|Brake fluid — Inspect level (Top up with Honda DOT 4 as needed)||Yes|
|Radiator Coolant — Inspect level (top up with Honda coolant as needed|
|Fuel Lines — Inspect condition|
|Throttle Operation — Check smoothness, return, play|
|Crankcase Breather Hose — Check condition|
Inspect more often if riding in rain or at full throttle
|Engine Idle Speed — Check|
|Secondary Air Supply System — Check|
|Evaporative Emission Control System — Inspect (CA only)|
|Brake Pads — Inspect for wear||Yes|
|Brake System — Inspect correct function|
|Brake Light Switch — Inspect|
|Brake Lock Operation — Inspect||Yes|
|Headlight Aim — Inspect / Adjust|
|Clutch System (non-DCT) — Inspect, adjust play|
(Target free play of clutch — 10-20 mm, or 3/8 to 13/16 in)
|Side Stand — Inspect for smoothness / Return|
|Suspension — Inspect smooth operation, no damage|
|Nuts, Bolts, Fasteners — Inspect tightness / presence|
|Wheels/Tires — Inspect for damage|
|Steering Head Bearings — Inspect smooth operation / no notches|
Honda Rebel 1100 Drive Chain Maintenance
It’s important to maintain your chain on the Rebel 1100, as on any chain-driven motorcycle, even if the Rebel 1100 is a more relaxed “cruiser” that you’re less likely to belt like a sport bike.
Honda recommends you follow the following chain maintenance schedule:
|Chain maintenance item||Every|
|Check drive chain lubrication condition, lubricating if necessary||600 mi / 1000 km|
|Check drive chain slack, adjusting if necessary|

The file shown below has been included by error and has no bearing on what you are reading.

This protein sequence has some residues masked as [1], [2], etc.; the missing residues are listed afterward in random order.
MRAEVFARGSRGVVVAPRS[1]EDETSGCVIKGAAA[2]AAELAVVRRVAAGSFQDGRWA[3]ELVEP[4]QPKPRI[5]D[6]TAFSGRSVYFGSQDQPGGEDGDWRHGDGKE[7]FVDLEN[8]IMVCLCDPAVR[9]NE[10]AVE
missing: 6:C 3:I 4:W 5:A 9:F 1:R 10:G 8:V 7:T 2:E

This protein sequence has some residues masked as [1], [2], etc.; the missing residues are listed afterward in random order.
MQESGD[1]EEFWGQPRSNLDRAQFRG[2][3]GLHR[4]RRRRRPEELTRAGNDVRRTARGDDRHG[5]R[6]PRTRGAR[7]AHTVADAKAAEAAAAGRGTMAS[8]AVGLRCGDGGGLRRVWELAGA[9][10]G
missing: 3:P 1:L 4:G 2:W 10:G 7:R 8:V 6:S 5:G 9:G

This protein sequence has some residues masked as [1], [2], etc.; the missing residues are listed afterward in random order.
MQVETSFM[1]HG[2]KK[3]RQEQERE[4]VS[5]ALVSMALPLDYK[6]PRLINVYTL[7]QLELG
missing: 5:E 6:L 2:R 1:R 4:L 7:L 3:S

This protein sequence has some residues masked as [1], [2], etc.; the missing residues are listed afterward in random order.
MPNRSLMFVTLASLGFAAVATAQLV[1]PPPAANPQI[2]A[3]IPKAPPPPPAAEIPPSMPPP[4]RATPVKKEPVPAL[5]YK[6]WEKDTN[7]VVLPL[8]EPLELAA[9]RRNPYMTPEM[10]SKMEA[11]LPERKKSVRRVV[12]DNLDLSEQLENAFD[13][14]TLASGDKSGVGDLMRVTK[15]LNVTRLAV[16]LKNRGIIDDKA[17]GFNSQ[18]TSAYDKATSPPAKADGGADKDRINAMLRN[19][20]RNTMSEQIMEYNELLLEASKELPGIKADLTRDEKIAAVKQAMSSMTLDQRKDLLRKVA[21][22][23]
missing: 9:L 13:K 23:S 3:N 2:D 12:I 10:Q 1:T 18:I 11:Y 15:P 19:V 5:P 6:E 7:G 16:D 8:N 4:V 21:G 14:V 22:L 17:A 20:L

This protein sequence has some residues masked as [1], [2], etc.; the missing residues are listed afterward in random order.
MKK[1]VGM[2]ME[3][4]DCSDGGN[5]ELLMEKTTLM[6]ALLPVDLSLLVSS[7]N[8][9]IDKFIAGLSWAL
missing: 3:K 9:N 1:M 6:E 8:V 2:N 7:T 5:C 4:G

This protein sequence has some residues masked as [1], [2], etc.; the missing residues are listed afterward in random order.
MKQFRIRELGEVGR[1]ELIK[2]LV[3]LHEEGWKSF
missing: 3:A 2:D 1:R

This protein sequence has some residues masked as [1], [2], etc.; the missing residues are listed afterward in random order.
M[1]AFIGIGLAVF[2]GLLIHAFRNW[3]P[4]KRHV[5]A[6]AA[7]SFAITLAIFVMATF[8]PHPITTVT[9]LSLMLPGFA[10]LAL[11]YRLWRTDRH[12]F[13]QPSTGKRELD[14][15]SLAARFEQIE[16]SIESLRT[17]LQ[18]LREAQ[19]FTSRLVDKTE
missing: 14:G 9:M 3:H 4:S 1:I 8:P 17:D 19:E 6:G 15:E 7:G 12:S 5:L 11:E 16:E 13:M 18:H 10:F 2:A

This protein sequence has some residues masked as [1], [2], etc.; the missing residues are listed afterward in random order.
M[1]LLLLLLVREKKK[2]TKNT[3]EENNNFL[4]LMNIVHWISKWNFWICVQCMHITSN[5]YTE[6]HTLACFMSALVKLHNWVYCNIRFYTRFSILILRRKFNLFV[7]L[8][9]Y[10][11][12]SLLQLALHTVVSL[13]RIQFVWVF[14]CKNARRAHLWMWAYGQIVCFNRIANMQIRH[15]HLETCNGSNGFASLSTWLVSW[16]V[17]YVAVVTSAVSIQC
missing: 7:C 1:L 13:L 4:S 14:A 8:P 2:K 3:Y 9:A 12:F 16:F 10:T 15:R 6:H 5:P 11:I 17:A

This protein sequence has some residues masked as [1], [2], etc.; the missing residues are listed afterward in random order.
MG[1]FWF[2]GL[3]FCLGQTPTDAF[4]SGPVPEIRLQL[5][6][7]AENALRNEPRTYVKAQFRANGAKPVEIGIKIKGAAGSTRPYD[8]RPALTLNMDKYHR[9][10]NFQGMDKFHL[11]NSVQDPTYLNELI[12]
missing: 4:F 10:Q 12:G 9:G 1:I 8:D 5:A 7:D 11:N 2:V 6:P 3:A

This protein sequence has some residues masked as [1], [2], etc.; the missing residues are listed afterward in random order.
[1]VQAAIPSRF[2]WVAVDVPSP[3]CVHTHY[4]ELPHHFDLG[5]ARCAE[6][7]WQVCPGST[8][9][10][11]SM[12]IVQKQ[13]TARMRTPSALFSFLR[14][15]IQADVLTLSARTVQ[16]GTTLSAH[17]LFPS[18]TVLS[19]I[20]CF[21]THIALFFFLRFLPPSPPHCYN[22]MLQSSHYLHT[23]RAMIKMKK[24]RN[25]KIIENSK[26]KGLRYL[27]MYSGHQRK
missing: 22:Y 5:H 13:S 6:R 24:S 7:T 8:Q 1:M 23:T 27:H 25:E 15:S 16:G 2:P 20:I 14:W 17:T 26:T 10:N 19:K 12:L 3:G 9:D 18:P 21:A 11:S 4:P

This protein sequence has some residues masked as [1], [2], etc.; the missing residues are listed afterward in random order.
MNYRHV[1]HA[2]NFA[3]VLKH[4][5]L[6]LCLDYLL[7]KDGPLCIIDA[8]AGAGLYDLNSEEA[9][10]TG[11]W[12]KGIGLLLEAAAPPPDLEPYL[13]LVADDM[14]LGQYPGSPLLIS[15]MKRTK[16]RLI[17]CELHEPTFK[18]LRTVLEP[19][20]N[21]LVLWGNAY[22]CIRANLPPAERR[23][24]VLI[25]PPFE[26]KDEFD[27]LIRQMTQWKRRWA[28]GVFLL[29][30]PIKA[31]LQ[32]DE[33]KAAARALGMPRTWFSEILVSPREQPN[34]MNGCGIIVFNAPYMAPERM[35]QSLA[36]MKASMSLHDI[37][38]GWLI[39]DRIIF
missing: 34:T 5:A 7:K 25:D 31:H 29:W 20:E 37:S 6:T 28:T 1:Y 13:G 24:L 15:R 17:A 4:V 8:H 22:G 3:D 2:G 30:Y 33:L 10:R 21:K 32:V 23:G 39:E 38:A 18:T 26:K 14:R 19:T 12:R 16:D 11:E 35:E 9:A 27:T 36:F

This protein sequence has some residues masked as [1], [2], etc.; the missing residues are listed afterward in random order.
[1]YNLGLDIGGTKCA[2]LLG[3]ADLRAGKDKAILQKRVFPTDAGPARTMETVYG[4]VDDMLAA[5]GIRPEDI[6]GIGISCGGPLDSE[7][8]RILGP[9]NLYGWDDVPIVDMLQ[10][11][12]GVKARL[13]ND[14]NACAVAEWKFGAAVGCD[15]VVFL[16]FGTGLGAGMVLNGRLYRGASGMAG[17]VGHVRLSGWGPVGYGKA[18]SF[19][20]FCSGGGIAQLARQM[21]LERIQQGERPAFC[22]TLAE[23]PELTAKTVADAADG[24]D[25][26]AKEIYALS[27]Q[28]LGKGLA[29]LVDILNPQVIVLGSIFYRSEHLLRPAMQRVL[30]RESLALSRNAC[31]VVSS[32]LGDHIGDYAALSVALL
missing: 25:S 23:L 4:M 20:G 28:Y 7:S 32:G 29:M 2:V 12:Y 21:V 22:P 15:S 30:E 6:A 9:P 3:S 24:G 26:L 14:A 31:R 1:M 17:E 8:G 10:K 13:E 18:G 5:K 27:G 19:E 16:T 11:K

Target chain slack: 15-25 mm (9/16-1 inch)
|600 mi / 1000 km|
- Do these items (checking/adjusting slack, and checking/applying lubrication) more often if you ride your Rebel 1100 in dusty or rainy conditions.
- Always lubricate the chain after washing the motorcycle.
To measure drive chain slack on the Honda Rebel 1100 motorcycles, measure the free vertical movement of the chain midway between the sprockets.
You need to measure it with the transmission in neutral, with the bike on a level surface on a kickstand, and with no luggage (or empty cases).
If the slack is out of spec, you need to adjust it by loosening the rear axle and the locknuts, using the slack adjusters on both sides of the axle (evenly, paying attention to the markings), and then re-tightening the axle when you’re done.
Tire Sizes and Pressures
The Honda Rebel 1100 has the following tyre sizes and pressures. It runs tubeless tires and ships with Dunlop D428 tires.
The Honda Rebel 1100 has the same recommended tyre pressure front and rear, unlike many sport bikes.
|Wheel||Tyre size||Tyre pressure (cold)|
|Front||130/70B18M/C 63H||33 psi (225 kPa, 2.25 bar)|
|Rear||180/65B16M/C 81H||33 psi (225 kPa, 2.25 bar)|
Tightening Torque specs
These are the tightening torque specs relevant for maintenance of the Rebel 1100. These come from the service manual, which was shared on Reddit here.
|Air cleaner element mounting screw||4||5||1.1||0.8||Tapping screw|
|Air cleaner cover screw||6||5||1.1||0.8||Tapping screw|
|Valve adjusting screw lock nut||4||5||10||7||Apply engine oil to threads and seating surface|
|Timing hole cap||1||14||6||4.4||Apply grease to the threads|
|Crankshaft hole cap||1||30||8||5.9||Apply grease to the threads|
|Engine oil drain bolt||2||12||30||22|
|Oil filter boss (crankcase side)||1||20||–||–||Apply locking agent to the threads|
|Engine oil filter cartridge||1||20||26||19||Apply engine oil to the threads|
|Clutch oil filter cover bolt (DCT)||2||6||12||9|
|Rear axle nut||1||18||100||74||Self locking nut|
|Drive chain adjuster lock nut||2||10||21||15|
|Drive sprocket bolt||1||10||54||40|
|Driven sprocket nut||5||12||108||79||Self locking nut|
|Parking brake adjuster lock nut (DCT)||1||8||17||13|
|Clutch cable lock nut||1||8||8.5||6.3|
Alternatives to the Honda Rebel 1100
The Honda Rebel 1100 is a middleweight cruiser. It has only a little competition, but it’s a popular segment anyway!
Below are the middleweight cruisers currently available.
Honda Rebel 1100